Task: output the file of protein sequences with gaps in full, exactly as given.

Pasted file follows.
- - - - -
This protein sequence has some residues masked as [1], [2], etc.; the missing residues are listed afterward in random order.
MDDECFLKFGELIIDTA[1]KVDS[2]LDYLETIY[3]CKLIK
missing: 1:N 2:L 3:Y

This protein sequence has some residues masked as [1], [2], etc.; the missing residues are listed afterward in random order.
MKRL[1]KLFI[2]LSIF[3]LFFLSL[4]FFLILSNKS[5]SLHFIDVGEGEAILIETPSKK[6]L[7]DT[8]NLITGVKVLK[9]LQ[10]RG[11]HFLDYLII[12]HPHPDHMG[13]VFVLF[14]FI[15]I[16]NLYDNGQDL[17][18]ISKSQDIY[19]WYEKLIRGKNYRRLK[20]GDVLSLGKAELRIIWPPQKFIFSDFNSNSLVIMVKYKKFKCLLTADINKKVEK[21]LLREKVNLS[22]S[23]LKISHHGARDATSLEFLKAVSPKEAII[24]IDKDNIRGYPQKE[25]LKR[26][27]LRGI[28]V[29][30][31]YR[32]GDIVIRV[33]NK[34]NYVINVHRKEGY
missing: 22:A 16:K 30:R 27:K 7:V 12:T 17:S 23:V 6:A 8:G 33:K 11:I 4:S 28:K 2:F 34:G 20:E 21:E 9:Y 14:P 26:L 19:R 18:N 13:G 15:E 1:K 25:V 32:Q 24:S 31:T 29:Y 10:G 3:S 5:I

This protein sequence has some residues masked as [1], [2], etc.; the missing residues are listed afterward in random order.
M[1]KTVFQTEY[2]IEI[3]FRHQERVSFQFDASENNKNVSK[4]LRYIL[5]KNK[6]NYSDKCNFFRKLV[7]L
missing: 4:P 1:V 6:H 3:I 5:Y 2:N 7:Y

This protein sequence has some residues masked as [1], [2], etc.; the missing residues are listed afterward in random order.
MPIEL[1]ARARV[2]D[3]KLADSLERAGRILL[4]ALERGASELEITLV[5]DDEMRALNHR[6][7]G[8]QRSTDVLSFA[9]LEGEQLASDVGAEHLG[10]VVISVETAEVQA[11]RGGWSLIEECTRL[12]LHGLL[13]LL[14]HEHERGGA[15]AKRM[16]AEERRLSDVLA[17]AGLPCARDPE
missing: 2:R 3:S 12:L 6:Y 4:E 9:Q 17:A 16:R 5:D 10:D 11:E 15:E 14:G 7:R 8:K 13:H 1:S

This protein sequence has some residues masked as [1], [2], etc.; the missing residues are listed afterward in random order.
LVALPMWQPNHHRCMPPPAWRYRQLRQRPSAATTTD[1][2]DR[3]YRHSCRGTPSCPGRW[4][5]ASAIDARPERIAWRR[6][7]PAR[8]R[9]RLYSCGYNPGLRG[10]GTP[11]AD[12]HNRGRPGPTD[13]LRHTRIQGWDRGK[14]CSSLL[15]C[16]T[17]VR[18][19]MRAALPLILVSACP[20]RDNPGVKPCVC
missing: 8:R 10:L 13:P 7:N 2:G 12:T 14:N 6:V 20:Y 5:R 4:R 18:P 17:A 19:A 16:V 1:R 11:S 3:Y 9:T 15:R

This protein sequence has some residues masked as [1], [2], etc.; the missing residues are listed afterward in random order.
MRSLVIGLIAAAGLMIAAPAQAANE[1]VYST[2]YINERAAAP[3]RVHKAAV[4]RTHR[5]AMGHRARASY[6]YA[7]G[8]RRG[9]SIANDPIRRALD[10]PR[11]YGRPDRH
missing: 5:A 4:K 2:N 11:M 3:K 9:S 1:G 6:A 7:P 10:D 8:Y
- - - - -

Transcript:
This protein sequence has some residues masked as [1], [2], etc.; the missing residues are listed afterward in random order.
MDDECFLKFGELIIDTA[1]KVDS[2]LDYLETIY[3]CKLIK
missing: 1:N 2:L 3:Y

This protein sequence has some residues masked as [1], [2], etc.; the missing residues are listed afterward in random order.
MKRL[1]KLFI[2]LSIF[3]LFFLSL[4]FFLILSNKS[5]SLHFIDVGEGEAILIETPSKK[6]L[7]DT[8]NLITGVKVLK[9]LQ[10]RG[11]HFLDYLII[12]HPHPDHMG[13]VFVLF[14]FI[15]I[16]NLYDNGQDL[17][18]ISKSQDIY[19]WYEKLIRGKNYRRLK[20]GDVLSLGKAELRIIWPPQKFIFSDFNSNSLVIMVKYKKFKCLLTADINKKVEK[21]LLREKVNLS[22]S[23]LKISHHGARDATSLEFLKAVSPKEAII[24]IDKDNIRGYPQKE[25]LKR[26][27]LRGI[28]V[29][30][31]YR[32]GDIVIRV[33]NK[34]NYVINVHRKEGY
missing: 22:A 16:K 30:R 27:K 7:V 12:T 17:S 23:V 6:A 8:G 33:K 11:I 4:S 28:K 2:F 34:G 20:E 21:E 9:Y 14:P 26:L 19:R 18:N 13:G 15:E 1:K 25:V 32:Q 24:S 31:T 29:Y 10:G 3:S 5:I

This protein sequence has some residues masked as [1], [2], etc.; the missing residues are listed afterward in random order.
M[1]KTVFQTEY[2]IEI[3]FRHQERVSFQFDASENNKNVSK[4]LRYIL[5]KNK[6]NYSDKCNFFRKLV[7]L
missing: 4:P 1:V 6:H 3:I 5:Y 2:N 7:Y

This protein sequence has some residues masked as [1], [2], etc.; the missing residues are listed afterward in random order.
MPIEL[1]ARARV[2]D[3]KLADSLERAGRILL[4]ALERGASELEITLV[5]DDEMRALNHR[6][7]G[8]QRSTDVLSFA[9]LEGEQLASDVGAEHLG[10]VVISVETAEVQA[11]RGGWSLIEECTRL[12]LHGLL[13]LL[14]HEHERGGA[15]AKRM[16]AEERRLSDVLA[17]AGLPCARDPE
missing: 2:R 3:S 12:L 6:Y 4:E 9:Q 17:A 16:R 5:D 10:D 11:E 15:E 14:G 7:R 8:K 13:H 1:S

This protein sequence has some residues masked as [1], [2], etc.; the missing residues are listed afterward in random order.
LVALPMWQPNHHRCMPPPAWRYRQLRQRPSAATTTD[1][2]DR[3]YRHSCRGTPSCPGRW[4][5]ASAIDARPERIAWRR[6][7]PAR[8]R[9]RLYSCGYNPGLRG[10]GTP[11]AD[12]HNRGRPGPTD[13]LRHTRIQGWDRGK[14]CSSLL[15]C[16]T[17]VR[18][19]MRAALPLILVSACP[20]RDNPGVKPCVC
missing: 8:R 10:L 13:P 7:N 2:G 12:T 14:N 6:V 20:Y 5:R 4:R 18:P 17:A 19:A 16:V 1:R 11:S 3:Y 9:T 15:R

This protein sequence has some residues masked as [1], [2], etc.; the missing residues are listed afterward in random order.
MRSLVIGLIAAAGLMIAAPAQAANE[1]VYST[2]YINERAAAP[3]RVHKAAV[4]RTHR[5]AMGHRARASY[6]YA[7]G[8]RRG[9]SIANDPIRRALD[10]PR[11]YGRPDRH
missing: 5:A 4:K 2:N 11:M 3:K 9:S 1:G 6:A 7:P 10:D 8:Y